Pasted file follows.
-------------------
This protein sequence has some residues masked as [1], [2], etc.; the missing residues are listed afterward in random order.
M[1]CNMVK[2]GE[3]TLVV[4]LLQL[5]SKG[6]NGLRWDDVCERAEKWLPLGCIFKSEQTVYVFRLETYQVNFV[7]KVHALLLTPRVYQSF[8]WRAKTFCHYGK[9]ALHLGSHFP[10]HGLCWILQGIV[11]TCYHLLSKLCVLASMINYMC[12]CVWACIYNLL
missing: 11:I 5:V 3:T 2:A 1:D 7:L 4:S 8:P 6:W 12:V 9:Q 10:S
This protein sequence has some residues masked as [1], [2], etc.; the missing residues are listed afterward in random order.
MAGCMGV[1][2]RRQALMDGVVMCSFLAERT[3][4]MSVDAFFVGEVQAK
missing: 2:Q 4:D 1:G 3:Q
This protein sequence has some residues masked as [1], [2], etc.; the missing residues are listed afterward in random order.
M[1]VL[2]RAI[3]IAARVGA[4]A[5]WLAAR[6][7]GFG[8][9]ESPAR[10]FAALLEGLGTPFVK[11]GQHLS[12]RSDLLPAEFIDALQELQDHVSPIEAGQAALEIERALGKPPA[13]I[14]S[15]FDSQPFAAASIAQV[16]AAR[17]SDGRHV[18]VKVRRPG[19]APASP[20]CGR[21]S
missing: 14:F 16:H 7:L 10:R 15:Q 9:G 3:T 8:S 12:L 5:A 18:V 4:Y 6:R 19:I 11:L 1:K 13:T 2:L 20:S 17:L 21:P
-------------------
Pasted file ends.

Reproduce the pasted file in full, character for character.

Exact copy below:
This protein sequence has some residues masked as [1], [2], etc.; the missing residues are listed afterward in random order.
M[1]CNMVK[2]GE[3]TLVV[4]LLQL[5]SKG[6]NGLRWDDVCERAEKWLPLGCIFKSEQTVYVFRLETYQVNFV[7]KVHALLLTPRVYQSF[8]WRAKTFCHYGK[9]ALHLGSHFP[10]HGLCWILQGIV[11]TCYHLLSKLCVLASMINYMC[12]CVWACIYNLL
missing: 11:I 5:V 3:T 2:A 1:D 7:L 4:S 8:P 6:W 12:V 9:Q 10:S
This protein sequence has some residues masked as [1], [2], etc.; the missing residues are listed afterward in random order.
MAGCMGV[1][2]RRQALMDGVVMCSFLAERT[3][4]MSVDAFFVGEVQAK
missing: 2:Q 4:D 1:G 3:Q
This protein sequence has some residues masked as [1], [2], etc.; the missing residues are listed afterward in random order.
M[1]VL[2]RAI[3]IAARVGA[4]A[5]WLAAR[6][7]GFG[8][9]ESPAR[10]FAALLEGLGTPFVK[11]GQHLS[12]RSDLLPAEFIDALQELQDHVSPIEAGQAALEIERALGKPPA[13]I[14]S[15]FDSQPFAAASIAQV[16]AAR[17]SDGRHV[18]VKVRRPG[19]APASP[20]CGR[21]S
missing: 14:F 16:H 7:L 10:R 15:Q 9:G 3:T 8:S 12:L 5:A 18:V 4:Y 6:R 19:I 11:L 1:K 13:T 2:L 20:S 17:L 21:P